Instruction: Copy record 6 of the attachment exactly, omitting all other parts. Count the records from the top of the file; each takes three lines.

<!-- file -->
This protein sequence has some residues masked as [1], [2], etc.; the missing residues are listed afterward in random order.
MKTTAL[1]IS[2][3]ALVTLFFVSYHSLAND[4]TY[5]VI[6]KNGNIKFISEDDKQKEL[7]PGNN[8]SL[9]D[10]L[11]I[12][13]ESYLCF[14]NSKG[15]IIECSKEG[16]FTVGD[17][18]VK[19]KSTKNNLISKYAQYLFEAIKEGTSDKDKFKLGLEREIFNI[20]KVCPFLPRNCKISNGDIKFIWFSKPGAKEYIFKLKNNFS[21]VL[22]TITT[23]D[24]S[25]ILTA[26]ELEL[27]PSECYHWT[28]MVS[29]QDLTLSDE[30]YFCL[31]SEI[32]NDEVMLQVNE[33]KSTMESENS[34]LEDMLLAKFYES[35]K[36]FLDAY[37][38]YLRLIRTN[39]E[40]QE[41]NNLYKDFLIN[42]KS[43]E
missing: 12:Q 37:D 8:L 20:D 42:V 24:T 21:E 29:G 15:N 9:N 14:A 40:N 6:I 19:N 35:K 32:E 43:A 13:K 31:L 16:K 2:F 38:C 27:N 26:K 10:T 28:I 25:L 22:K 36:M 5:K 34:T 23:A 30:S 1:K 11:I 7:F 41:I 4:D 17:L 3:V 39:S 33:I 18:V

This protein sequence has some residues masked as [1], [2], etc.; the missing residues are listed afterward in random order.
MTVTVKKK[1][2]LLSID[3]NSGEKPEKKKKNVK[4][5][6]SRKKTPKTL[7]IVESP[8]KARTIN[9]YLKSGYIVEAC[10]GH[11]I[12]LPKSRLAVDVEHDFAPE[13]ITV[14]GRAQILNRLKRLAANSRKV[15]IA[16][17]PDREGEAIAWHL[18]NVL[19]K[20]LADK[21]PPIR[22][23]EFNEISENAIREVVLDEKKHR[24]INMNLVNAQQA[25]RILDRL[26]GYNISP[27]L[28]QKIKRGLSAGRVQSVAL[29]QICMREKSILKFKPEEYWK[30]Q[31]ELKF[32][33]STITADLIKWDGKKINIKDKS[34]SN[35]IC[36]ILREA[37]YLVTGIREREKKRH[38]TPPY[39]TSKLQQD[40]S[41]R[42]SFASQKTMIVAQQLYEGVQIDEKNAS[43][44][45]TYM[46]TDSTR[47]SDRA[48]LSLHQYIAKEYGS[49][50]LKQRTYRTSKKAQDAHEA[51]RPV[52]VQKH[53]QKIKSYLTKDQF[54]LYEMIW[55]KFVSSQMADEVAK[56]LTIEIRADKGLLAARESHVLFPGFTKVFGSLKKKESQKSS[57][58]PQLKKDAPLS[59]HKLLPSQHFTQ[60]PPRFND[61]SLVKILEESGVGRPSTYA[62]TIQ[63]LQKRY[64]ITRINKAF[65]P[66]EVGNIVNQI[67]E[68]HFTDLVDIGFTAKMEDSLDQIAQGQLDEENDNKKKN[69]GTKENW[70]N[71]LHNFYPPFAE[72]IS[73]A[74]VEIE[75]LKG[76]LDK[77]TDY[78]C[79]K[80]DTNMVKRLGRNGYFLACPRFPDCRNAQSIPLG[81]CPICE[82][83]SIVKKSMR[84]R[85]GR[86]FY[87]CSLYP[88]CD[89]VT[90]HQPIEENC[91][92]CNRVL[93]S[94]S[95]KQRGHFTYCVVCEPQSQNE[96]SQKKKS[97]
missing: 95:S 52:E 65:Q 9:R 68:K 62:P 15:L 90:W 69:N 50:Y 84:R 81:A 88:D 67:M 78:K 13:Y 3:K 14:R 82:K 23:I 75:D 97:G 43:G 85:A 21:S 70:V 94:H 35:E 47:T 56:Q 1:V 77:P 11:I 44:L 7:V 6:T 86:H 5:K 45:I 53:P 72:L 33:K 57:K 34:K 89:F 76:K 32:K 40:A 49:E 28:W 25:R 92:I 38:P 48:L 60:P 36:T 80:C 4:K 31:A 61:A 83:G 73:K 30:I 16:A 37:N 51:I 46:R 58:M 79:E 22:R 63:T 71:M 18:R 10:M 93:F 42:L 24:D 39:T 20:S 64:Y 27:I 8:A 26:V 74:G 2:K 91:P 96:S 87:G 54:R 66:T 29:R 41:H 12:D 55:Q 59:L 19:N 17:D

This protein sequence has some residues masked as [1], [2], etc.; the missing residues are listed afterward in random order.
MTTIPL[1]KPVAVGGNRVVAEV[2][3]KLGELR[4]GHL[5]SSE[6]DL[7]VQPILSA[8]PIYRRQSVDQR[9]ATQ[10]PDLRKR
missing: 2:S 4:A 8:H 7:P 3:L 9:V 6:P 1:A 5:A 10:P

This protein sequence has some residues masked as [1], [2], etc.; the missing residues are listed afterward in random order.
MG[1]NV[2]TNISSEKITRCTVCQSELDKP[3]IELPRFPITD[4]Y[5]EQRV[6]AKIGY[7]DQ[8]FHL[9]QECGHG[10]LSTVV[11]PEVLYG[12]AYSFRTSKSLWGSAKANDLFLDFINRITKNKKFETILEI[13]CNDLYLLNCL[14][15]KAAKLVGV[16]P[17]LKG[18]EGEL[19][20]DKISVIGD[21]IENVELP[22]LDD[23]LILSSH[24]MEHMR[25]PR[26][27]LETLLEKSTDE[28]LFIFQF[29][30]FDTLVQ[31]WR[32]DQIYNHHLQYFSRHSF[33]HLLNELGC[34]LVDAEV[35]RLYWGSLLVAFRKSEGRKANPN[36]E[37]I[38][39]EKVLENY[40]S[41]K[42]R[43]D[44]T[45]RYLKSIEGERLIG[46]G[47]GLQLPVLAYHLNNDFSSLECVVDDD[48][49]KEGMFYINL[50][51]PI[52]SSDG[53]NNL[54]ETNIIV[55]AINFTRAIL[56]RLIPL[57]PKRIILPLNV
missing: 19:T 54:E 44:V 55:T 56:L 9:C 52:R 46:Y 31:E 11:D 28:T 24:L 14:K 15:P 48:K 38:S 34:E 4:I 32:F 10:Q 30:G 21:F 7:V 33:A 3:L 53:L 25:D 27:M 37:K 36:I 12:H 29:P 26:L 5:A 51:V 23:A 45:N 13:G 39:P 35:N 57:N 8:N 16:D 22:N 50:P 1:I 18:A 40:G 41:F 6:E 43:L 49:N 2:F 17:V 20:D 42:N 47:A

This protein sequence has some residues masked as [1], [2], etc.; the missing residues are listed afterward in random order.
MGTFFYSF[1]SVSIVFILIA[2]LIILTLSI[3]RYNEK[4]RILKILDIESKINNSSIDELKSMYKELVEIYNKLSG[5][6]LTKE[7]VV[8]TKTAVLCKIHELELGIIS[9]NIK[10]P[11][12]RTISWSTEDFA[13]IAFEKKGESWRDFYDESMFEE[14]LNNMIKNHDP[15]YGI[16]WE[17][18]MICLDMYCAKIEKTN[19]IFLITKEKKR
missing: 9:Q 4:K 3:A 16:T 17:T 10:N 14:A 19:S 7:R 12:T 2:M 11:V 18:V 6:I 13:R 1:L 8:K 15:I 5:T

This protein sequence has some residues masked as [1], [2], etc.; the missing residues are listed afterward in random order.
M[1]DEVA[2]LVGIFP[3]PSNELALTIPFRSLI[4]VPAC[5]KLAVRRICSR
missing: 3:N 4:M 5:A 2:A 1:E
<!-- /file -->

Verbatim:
This protein sequence has some residues masked as [1], [2], etc.; the missing residues are listed afterward in random order.
M[1]DEVA[2]LVGIFP[3]PSNELALTIPFRSLI[4]VPAC[5]KLAVRRICSR
missing: 3:N 4:M 5:A 2:A 1:E